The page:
Mickey Mouse Mandate: Disney Bans Scourge of Selfie Sticks at Theme Parks
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Mickey just put on his oversized white gloves and dropped the hammer on selfie sticks at Disney Parks.
CNNMoney reports some sad news for travelers with Bluetooth enabled sticks in their bags: “Disney said Friday that it is banning them from its theme parks.”
From now on you will have to ask nearby tourists to snap your picture or stretch out your hand like we used to do way back in 2011. Or, perish the thought, you can just enjoy making memories instead of Instagram posts.
The news isn’t all that surprising. As TravelPulse’s Tom Bastek reported back in May, Disney had banned the use of selfie stick on various rides at its parks.
Now the ban is as absolute as Supreme Chancellor Palpatine’s power in the Galactic Senate.
CNNMoney quotes Disney spokeswoman Kim Prunty who explains the motivation behind such a ban: “We strive to provide a great experience for the entire family and unfortunately selfie sticks have become a growing safety concern for both our guests and cast.”
Aside from safety concerns, the popular technology can also lead to rides being shut down as evidenced by CBS News recently:
And the ban covers those parks outside the world and will be implemented almost immediately.
CNNMoney states that the use of such items will be prohibited starting Tuesday, June 30 at Walt Disney World and Disneyland with the ban kicking in outside the U.S. on the next day, July 1, at Disneyland Paris and Hong Kong Disneyland.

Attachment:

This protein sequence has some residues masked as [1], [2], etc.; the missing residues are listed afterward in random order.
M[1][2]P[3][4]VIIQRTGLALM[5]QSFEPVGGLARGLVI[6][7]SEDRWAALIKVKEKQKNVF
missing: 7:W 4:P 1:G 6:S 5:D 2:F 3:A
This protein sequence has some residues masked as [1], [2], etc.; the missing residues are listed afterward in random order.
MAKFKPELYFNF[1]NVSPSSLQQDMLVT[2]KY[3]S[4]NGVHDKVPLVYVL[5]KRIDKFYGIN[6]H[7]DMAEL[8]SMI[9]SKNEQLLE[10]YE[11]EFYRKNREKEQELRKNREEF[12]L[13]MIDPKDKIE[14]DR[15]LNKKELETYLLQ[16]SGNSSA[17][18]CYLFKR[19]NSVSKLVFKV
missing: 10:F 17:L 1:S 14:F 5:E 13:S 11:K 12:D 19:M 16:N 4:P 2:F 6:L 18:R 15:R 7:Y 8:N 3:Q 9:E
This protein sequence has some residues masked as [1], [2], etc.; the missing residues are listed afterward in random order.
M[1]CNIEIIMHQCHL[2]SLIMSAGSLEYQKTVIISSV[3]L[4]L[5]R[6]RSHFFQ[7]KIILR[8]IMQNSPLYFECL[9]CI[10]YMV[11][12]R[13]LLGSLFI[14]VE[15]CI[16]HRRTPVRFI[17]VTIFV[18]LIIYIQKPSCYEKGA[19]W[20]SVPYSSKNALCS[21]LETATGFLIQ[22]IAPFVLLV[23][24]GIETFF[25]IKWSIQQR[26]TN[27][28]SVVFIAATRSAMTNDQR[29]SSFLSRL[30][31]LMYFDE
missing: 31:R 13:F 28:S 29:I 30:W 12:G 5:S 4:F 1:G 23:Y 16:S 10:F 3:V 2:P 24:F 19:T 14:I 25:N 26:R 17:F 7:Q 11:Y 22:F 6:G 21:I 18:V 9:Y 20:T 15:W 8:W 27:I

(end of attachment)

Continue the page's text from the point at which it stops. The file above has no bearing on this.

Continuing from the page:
As noted by Bastek, there is no shortage of attractions and landmarks that have banned the use of the device, including events like Lollapalooza and Coachella.
As TravelPulse’s Donald Wood notes, selfie sticks have also been axed from places such as London's National Gallery, the Smithsonian Institution in Washington D.C. and New York's Museum of Modern Art.
Now this isn’t to say the selfie stick is a horrible device that has no place in travel. Even this intrepid writer owns one.
Embarrassment aside, I should note that I bought it for specific purposes: snapping off pictures when hiking through the Cotswolds, capturing that perfect image when you are walking along a beach or any other isolated moments when you are with little more than a travel companion and your thoughts.
It’s not to be used in congested areas when the crush of other tourists make it problematic to extend a giant wand to take your picture.
And perhaps this will be a reminder to all of us to take fewer pictures and enjoy what travel has to offer in the moment.
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